A podiatrist is always the first port of call when a patient requires specialised foot and ankle care; they specialise in diagnosing and treating foot problems and conditions related to the lower legs. Podiatrists treat everything from bunions to infected toenails, and patients are guaranteed to receive the best solution for their foot-related problems. However, there is another term used typically by the older generation concerning foot doctors: chiropodist.

But, what exactly is a chiropodist and are they the same as a podiatrist? Technically, there are no differences between a podiatrist and a chiropodist in their work; ‘chiropodist’ and ‘chiropody’ are simply outdated terms for a foot doctor. These terms were replaced around the second half of the 20th century by ‘podiatrist’ and ‘podiatry’.

The change from ‘chiropody’ to ‘podiatry’

You may be wondering, why the sudden change if both terms mean exactly the same thing? Especially when some countries still officially use the term chiropody to describe foot and ankle medical care – countries such as the United Kingdom and the United States led the way in the 1960s when changing the word to podiatry for two reasons:

Confusion with chiropractors – Chiropractic is considered to be a type of complementary and alternative medicine. Chiropractors use their hands to help relieve problems with the bones, muscles and joints. In the 1950s and 60s, this type of medicine was becoming increasingly popular, and chiropodists were being confused with chiropractors. Therefore, it was decided that chiropodists would adopt a new term to avoid confusion, this being ‘podiatry’ or ‘podiatrist’.

A more evident root – The term ‘chiropody’ comprises two roots – ‘chiro,’ which means hands, and ‘pod’, which means foot in greek. The origins of ‘podiatry’ come from ‘pod’ and ‘iatros’, meaning ‘physician’ in greek, by changing the word from chiropody to podiatry, allowing better embracement of the modern reality of the podiatric profession. This way, it became a recognised branch of modern medical care rather than an unofficial specialisation performed by specific physicians.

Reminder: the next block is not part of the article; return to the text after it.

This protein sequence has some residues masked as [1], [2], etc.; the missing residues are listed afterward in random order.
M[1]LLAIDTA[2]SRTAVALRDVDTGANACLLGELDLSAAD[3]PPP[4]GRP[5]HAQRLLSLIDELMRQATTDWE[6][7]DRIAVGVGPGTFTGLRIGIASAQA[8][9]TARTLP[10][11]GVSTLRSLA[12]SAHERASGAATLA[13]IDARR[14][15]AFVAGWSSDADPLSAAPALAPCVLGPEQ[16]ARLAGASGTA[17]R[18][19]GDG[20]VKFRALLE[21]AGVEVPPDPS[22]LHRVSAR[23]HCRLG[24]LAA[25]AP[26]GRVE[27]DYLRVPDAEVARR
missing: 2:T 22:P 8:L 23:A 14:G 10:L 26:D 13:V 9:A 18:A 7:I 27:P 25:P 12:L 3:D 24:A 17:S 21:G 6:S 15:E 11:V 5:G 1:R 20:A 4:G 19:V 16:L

Can you expect the same level of care from a chiropodist/podiatrist?

Whilst plenty of countries have ceased to use the word chiropodist, some countries such as Canada and smaller organisations still use chiropody. But, can you expect the same level of health care?

This may vary on a case-by-case podiatrist basis, but generally, licenced podiatrists are trained and educated to do the following:

  • Perform podiatric surgery related to the foot and ankles
  • Perform microsurgeries and reconstructive surgeries
  • Perform physical examinations and study medical histories
  • Diagnose and treat conditions such as ingrown toenails, flat feet, cracked heels and athlete’s foot
  • Administer anaesthetics and also sedation for conditions related to the foot and ankles
  • Prescribe medication
  • Interpret x-rays and also other medical and imaging studies, giving podiatric advice and diagnosis
  • Perform certain physical therapy
  • Prescribe, order, and fit prosthetics, casts, insoles and orthotics
  • Diagnose and treat sports-related injuries, including setting fractures

If you are unsure about a doctor who refers to him or herself as a chiropodist, you should check that they have the proper education and certification to perform the tasks of podiatrists. For the most part, the differences between podiatrists and chiropodists are one of semantics – in any case, they should be able to provide proper foot care.